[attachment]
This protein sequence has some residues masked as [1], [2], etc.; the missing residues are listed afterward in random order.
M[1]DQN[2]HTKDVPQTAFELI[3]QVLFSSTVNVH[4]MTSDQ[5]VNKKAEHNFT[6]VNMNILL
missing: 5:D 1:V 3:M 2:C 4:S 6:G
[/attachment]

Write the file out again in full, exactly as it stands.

This protein sequence has some residues masked as [1], [2], etc.; the missing residues are listed afterward in random order.
M[1]DQN[2]HTKDVPQTAFELI[3]QVLFSSTVNVH[4]MTSDQ[5]VNKKAEHNFT[6]VNMNILL
missing: 5:D 1:V 3:M 2:C 4:S 6:G